DOI:  https://doi.org/10.1158/2159-8290.CD-19-1508
  20. Cancer Cell. 2020 Mar 16. pii: S1535-6108(20)30096-9. [Epub ahead of print]37(3): 265-267
    Fassl A, Sicinski P.
      Chemotherapy remains the main treatment option for patients with several tumor types. In this issue of Cancer Cell, Salvador-Barbero et al. demonstrate that treatment with CDK4/6 inhibitors after application of taxanes (or other chemotherapeutic compounds) strongly potentiates the anti-tumor effect due to repression of DNA repair machinery.
    DOI:  https://doi.org/10.1016/j.ccell.2020.02.007
  21. Cancer Res. 2020 Mar 19. pii: canres.2098.2018. [Epub ahead of print]
    Gerarduzzi C, Hartmann U, Leask A, Drobetsky E.
      The extracellular matrix (ECM) surrounding cells is indispensable for regulating their behavior. The dynamics of ECM signaling are tightly controlled throughout growth and development. During tissue remodeling, matricellular proteins (MCPs) are secreted into the ECM. These factors do not serve classical structural roles, but rather regulate matrix proteins and cell-matrix interactions to influence normal cellular functions. In the tumor microenvironment, it is becoming increasingly clear that aberrantly expressed MCPs can support multiple hallmarks of carcinogenesis by interacting with various cellular components that are coupled to an array of downstream signals. Moreover, MCPs also reorganize the biomechanical properties of the ECM to accommodate metastasis and tumor colonization. This realization is stimulating new research on MCPs as reliable and accessible biomarkers in cancer, as well as effective and selective therapeutic targets.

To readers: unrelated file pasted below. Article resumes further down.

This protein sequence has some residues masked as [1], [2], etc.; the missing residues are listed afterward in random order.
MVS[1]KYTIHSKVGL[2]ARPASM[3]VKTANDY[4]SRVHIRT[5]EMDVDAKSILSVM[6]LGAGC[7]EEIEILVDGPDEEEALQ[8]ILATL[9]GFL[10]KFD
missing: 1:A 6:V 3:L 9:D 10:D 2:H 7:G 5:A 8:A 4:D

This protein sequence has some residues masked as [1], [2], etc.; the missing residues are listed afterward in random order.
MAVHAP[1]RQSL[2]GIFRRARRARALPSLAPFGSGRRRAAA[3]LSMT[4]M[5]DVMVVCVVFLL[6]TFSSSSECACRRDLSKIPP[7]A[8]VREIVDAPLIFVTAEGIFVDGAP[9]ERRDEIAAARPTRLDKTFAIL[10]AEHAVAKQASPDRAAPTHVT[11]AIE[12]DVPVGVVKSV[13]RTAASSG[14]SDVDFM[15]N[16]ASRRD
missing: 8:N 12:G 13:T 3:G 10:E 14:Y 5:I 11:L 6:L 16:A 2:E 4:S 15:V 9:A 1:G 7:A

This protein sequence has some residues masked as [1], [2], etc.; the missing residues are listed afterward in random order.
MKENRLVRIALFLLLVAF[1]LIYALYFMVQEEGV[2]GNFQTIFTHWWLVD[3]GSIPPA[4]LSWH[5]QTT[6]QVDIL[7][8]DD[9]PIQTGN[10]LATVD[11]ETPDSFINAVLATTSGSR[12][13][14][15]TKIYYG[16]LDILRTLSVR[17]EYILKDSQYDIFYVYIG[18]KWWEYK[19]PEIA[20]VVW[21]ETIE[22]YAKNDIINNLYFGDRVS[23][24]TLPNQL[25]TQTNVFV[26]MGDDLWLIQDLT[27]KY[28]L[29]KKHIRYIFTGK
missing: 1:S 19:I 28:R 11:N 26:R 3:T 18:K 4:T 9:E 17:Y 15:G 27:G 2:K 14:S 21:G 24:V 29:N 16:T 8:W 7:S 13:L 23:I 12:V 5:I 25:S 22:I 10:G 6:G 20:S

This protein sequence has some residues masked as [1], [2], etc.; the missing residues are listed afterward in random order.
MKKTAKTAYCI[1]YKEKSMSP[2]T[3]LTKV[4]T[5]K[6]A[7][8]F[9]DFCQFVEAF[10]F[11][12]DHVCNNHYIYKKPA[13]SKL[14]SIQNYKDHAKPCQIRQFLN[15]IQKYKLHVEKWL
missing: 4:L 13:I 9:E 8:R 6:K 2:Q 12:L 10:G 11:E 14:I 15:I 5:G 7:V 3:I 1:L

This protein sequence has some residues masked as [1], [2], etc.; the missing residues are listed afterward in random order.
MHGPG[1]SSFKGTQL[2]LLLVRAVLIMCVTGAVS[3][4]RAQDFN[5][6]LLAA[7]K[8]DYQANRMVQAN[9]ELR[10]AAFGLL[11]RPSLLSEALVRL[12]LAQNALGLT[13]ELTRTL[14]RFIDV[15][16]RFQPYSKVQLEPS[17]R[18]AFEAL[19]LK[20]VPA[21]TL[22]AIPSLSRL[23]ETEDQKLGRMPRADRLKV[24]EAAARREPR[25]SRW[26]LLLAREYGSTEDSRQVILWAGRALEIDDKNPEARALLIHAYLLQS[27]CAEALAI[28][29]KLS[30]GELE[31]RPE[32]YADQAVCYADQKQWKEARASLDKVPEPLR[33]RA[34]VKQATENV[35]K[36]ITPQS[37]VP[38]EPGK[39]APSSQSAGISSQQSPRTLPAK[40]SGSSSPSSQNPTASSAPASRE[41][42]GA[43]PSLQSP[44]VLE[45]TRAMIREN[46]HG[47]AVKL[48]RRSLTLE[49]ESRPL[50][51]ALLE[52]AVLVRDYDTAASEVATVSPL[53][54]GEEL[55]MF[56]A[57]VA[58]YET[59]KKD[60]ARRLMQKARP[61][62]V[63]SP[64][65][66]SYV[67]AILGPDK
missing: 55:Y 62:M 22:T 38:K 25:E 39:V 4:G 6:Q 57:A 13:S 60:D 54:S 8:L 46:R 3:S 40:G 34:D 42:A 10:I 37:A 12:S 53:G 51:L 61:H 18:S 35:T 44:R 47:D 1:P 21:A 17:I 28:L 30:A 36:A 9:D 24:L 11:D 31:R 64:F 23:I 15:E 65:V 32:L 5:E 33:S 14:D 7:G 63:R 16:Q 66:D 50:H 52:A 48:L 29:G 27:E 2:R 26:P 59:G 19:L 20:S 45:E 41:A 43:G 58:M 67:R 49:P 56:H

DOI:  https://doi.org/10.1158/0008-5472.CAN-18-2098